Based on tens of thousands of scientific publications, oxytocin is known to play a role in creating relationships among adults, as it is in the mother-child relationship, it is important for bonding and the feeling of closeness and loyalty that builds up in relationships, reduces stress, and there are indications that it may help treat autism and depression-related illnesses. People with reduced oxytocin levels spend more time alone, find it more difficult to fit into teams, and may have problems in social contacts. Functional magnetic resonance imaging results suggest that in the case of both romantic and maternal love, the same parts of the brain are activated. In women, oxytocin plays a key role in experiencing orgasm, while in men it affects the need to touch and caress a partner, which deepens the feeling of closeness and tenderness.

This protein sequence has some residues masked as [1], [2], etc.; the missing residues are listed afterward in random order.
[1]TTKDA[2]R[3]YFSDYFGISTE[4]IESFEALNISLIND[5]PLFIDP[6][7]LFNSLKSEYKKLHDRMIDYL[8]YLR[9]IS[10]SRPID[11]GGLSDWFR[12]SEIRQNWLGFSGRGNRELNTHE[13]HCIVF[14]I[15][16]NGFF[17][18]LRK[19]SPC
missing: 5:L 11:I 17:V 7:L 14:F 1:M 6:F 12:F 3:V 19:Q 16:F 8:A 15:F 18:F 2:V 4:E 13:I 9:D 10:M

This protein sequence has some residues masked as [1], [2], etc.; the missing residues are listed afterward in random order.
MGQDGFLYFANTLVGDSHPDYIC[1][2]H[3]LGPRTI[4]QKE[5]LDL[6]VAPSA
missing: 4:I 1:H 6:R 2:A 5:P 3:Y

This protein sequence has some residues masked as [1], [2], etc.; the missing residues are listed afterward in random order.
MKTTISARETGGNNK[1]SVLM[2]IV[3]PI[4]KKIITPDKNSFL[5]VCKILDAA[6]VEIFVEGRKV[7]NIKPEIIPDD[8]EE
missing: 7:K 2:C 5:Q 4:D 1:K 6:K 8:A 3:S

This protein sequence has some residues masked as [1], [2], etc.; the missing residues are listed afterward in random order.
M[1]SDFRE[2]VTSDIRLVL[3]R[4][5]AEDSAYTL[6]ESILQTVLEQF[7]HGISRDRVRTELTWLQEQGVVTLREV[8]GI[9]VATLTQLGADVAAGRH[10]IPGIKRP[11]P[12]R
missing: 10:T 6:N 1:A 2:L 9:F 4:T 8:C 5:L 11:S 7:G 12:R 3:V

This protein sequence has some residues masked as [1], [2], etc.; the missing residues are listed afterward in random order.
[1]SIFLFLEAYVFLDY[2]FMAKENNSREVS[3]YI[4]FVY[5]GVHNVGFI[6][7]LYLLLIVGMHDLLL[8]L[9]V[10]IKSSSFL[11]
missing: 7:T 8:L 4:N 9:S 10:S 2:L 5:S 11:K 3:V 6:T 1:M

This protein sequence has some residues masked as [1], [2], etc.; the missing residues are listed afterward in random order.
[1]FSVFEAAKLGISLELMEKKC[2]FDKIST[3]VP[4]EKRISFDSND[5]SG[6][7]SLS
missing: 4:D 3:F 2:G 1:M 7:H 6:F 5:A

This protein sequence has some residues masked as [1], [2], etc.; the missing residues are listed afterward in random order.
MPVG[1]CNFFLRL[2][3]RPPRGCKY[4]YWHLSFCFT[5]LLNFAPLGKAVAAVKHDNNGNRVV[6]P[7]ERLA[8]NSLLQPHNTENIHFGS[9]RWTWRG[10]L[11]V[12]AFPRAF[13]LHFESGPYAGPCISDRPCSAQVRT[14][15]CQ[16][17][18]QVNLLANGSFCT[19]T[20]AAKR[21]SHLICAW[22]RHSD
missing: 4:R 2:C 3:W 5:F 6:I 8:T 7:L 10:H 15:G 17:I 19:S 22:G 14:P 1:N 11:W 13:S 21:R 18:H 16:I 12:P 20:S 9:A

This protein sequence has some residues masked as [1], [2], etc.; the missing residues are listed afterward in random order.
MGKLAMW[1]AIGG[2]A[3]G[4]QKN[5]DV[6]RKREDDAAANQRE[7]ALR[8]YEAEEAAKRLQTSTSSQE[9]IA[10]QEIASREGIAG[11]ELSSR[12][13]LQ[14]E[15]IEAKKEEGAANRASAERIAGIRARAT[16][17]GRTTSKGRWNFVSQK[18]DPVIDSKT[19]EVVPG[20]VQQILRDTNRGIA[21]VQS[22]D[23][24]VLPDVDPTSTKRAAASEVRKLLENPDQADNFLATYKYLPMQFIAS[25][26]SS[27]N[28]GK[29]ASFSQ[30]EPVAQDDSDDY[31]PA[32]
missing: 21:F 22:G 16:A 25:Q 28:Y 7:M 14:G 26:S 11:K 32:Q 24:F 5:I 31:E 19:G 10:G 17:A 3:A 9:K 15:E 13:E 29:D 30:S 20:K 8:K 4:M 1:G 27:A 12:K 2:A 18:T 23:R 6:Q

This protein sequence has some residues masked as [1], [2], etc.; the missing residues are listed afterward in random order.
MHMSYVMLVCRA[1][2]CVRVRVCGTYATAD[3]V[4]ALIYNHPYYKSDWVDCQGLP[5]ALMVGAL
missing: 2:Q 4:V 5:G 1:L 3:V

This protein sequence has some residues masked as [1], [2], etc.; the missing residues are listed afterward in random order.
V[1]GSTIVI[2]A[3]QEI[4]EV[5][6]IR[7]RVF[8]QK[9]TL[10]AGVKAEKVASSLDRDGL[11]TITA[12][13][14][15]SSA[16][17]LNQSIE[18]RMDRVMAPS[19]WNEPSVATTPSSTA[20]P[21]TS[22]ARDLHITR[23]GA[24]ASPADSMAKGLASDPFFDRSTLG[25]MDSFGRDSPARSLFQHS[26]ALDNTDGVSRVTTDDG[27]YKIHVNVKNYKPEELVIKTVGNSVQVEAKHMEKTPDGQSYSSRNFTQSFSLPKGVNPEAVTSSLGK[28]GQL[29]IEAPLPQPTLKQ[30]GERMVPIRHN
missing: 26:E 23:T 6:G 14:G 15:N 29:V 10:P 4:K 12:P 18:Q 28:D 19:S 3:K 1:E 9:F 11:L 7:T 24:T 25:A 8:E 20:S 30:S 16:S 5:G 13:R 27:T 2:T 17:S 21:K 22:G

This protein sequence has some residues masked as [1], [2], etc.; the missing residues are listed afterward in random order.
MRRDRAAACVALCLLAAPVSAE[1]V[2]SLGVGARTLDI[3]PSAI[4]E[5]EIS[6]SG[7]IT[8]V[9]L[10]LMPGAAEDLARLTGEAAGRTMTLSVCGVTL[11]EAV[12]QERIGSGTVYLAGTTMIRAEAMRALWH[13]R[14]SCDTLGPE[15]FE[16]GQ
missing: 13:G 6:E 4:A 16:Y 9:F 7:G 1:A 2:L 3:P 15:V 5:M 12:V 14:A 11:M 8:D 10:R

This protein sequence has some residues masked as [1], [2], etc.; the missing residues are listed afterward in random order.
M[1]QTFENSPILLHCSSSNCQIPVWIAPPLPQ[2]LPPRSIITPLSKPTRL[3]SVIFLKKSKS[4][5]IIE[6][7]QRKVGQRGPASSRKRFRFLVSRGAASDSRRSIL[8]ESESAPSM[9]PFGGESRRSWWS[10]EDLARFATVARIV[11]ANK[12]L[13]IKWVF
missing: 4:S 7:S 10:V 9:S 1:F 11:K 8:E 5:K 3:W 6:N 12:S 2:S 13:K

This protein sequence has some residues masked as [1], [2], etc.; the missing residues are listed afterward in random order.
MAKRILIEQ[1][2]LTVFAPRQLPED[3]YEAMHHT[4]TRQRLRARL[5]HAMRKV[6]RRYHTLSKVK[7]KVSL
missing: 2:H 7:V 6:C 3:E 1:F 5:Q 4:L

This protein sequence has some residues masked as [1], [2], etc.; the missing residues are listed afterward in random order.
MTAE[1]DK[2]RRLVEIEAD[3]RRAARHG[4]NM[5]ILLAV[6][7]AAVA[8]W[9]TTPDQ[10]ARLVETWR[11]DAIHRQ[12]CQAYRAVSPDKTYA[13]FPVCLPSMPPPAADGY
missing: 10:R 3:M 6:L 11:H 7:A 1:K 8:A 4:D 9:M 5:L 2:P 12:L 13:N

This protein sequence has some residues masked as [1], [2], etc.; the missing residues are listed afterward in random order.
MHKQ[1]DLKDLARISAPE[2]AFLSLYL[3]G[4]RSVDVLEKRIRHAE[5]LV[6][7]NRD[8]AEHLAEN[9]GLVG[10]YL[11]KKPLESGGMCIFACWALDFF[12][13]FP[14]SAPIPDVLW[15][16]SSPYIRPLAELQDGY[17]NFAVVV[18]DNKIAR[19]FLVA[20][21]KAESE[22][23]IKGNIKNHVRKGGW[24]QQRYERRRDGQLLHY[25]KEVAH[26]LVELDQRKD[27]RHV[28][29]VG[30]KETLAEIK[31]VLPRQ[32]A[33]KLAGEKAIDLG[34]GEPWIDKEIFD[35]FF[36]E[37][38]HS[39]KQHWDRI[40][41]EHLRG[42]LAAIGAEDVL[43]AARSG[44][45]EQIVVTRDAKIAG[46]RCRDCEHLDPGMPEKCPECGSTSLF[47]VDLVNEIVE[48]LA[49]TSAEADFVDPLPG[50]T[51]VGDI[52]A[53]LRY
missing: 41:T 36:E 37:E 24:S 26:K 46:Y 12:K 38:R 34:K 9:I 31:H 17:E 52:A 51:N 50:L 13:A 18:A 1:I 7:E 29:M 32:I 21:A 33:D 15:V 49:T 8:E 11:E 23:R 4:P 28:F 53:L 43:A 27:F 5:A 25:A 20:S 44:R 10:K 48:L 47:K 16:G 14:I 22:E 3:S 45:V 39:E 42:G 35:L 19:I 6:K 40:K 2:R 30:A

It can be said with certainty that oxytocin plays an important role in the connection and the sense of belonging to a community, whether it is a relationship between a man and a woman or same-sex communities, as well as in feeling connected with the wider community. Studying complex social relationships, psychologists have found that oxytocin can play a role in the formation of ecocentrism, ie. Owing to the increased concentration, oxytocin leads to an increase in the individual's belonging to a particular community, while at the same time recognizing the differences of those who do not belong to that group and consequently the development of reduced tolerance. For this reason, as with all other knowledge and achievements, one should be cautious about the possible overuse of the "hormone of love".

 

Love is a much more complex emotion, it requires much more commitment, attention and tenderness, and these elements certainly cannot be replaced by hormone injections, however powerful oxytocin's action may be.